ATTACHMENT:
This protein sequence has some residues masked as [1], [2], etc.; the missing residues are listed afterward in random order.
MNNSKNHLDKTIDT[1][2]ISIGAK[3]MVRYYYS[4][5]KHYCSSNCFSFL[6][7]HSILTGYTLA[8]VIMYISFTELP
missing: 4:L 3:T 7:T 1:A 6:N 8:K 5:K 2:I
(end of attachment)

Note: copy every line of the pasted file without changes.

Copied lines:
This protein sequence has some residues masked as [1], [2], etc.; the missing residues are listed afterward in random order.
MNNSKNHLDKTIDT[1][2]ISIGAK[3]MVRYYYS[4][5]KHYCSSNCFSFL[6][7]HSILTGYTLA[8]VIMYISFTELP
missing: 4:L 3:T 7:T 1:A 6:N 8:K 5:K 2:I